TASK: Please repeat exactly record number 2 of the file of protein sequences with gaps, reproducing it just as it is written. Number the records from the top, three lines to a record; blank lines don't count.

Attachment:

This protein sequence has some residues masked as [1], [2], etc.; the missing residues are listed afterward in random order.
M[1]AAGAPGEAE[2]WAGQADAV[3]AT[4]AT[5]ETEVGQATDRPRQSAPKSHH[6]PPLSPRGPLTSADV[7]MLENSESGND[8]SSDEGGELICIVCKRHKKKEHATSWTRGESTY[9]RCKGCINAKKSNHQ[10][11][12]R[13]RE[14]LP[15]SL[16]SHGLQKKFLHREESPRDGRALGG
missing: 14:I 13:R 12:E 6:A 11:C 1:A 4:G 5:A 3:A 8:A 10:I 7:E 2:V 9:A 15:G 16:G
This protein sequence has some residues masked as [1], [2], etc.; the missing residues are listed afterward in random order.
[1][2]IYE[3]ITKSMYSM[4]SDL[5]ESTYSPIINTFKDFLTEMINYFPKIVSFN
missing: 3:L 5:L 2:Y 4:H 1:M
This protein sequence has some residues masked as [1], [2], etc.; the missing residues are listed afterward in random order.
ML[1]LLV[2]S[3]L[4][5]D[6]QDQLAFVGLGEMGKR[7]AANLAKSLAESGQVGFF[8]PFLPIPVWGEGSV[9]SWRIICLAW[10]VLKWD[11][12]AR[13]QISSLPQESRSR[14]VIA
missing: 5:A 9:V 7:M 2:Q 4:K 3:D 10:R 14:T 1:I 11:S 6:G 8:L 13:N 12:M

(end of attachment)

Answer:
This protein sequence has some residues masked as [1], [2], etc.; the missing residues are listed afterward in random order.
[1][2]IYE[3]ITKSMYSM[4]SDL[5]ESTYSPIINTFKDFLTEMINYFPKIVSFN
missing: 3:L 5:L 2:Y 4:H 1:M